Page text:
Nexus Repository Manager includes a simple user management system and integrations with a number of external authentication sources. Users stored in the internal system can also be managed via the REST API.
After authentication methods have been configured they can be activated or deactivated without removing the configuration through the user interface as detailed in the Security Realms section.
Supported External Authentication Methods
Nexus Repository Manager can be configured as an application in Atlassian Crowd.
A server supporting the Lightweight Directory Access Protocol can also be used by Nexus Repository Manager for authentication.
With Remote User Token (RUT) authentication a reverse proxy placed in front of Nexus Repository Manager supplies the identification for the user as a header.
An identity provider supporting SAML can also provide authentication for Nexus Repository Manager.
PRO For improved security, consider enabling user token support which allows users to generate a random token pair for use with client tools and avoids storing credentials in local files.
The feature view for security realms administration displayed in Figure: “Security Realms Administration” allows you to activate and prioritize security realms used for authentication and authorization by adding them to the Active list on the right and placing them higher or lower on the list. It can be accessed via the Realms menu item located under Security, in the Administration main menu.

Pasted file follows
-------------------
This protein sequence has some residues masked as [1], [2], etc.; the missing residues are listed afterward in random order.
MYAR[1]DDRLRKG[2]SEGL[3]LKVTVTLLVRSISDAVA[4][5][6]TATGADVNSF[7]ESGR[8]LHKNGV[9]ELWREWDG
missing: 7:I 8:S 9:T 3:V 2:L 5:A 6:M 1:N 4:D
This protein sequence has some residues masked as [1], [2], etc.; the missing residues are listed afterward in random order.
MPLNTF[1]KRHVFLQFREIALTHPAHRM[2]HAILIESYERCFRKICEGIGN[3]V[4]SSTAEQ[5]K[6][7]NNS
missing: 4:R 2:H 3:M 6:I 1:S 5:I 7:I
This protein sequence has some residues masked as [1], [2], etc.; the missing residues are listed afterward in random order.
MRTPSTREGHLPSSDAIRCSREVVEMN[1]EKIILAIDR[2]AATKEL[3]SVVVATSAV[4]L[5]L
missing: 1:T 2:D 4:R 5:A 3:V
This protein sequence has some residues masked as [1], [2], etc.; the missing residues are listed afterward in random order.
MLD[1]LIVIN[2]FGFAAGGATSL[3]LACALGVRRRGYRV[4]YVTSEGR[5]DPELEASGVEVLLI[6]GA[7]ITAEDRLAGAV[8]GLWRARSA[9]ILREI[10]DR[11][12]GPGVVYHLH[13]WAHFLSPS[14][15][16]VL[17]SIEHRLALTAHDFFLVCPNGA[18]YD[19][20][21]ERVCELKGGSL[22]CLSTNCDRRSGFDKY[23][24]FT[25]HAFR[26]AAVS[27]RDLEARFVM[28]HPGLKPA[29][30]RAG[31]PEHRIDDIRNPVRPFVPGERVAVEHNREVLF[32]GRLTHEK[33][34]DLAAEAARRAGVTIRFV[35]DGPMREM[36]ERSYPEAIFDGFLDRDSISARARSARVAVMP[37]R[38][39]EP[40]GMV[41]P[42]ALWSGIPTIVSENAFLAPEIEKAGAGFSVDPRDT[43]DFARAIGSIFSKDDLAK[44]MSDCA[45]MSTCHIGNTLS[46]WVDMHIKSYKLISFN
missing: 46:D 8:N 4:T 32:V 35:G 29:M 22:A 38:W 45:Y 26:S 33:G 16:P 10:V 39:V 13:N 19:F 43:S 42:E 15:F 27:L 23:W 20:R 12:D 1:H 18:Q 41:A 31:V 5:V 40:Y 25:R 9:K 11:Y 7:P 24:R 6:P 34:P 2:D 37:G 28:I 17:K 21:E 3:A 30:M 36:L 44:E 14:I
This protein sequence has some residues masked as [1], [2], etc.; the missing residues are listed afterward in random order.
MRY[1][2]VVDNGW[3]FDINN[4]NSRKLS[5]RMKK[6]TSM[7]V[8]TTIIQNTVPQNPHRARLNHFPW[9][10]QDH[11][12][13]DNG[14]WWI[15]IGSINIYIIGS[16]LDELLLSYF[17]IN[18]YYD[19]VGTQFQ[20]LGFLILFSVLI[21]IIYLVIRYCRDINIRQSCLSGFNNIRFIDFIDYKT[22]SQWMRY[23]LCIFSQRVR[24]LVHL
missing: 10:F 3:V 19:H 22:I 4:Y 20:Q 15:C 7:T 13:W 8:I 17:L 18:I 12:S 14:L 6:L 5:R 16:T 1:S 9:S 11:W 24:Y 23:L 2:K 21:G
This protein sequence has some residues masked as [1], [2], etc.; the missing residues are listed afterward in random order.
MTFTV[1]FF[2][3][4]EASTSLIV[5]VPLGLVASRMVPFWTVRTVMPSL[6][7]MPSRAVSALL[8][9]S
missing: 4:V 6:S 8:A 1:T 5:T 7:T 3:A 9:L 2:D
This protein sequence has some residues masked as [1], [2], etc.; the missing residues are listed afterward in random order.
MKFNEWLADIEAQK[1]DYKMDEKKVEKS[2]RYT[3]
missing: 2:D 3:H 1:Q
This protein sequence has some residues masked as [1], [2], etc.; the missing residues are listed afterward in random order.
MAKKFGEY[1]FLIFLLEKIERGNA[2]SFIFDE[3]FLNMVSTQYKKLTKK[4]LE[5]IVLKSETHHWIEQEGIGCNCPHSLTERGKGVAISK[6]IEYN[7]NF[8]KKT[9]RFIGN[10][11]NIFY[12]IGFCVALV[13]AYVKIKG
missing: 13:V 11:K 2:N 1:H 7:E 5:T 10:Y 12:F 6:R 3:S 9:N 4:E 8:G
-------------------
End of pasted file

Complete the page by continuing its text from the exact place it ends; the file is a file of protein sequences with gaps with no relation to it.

Figure: Security Realms Administration
Effectively, this configuration determines what authentication realm is used to grant a user access and the order the realms are used.
Local Authenticating Realm and Local Authorizing Realm
These are the built-in realms used by default. They allow the repository manager to manage security setup without additional external systems.
Sonatype recommends keeping the Local realms at the top of the active list. In the event of system recovery, if you have them lower in the order (or removed), restoration may be more difficult.
This realm identifies external storage in an Atlassian Crowd system with details documented in Atlassian Crowd Support.
Default Role Realm
This realm will append the configured role to all users when they are authenticated, see the Default Role page.
Docker Bearer Token Realm
This realm permits docker repositories with the ability to have anonymous read enabled on their repositories in conjunction with the Force basic authentication configuration setting. This is documented further in Docker Authentication.
This realm identifies external storage in an LDAP system including e.g., Microsoft ActiveDirectory, ApacheDS, OpenLDAP with details documented in LDAP.
npm Bearer Token Realm
This realm permits users with previously generated bearer tokens to publish npm packages. See npm Security to learn how to establish a connection in order to publish.
NuGet API-Key Realm
This realm is required for deployments to NuGet repositories as documented in NuGet Repositories.
Rut Auth Realm
This realm uses an external authentication in any system with the user authorization passed to the repository manager in a HTTP header field with details documented in Authentication via Remote User Token.
This realm uses an external Identity Provider (IdP) to handle authentication; details documented in SAML.
User Token Realm
This realm activates token-based authentication for users as a substitute for plain-text username and password authentication. When the user token capability is enabled, the realm is automatically added to the Active Realms list. A full description of this realm is documented in Accessing User Tokens in Realms.
Removing all realms from the Active section prevents access to the repository manager for any user including any administrative access and has to be avoided.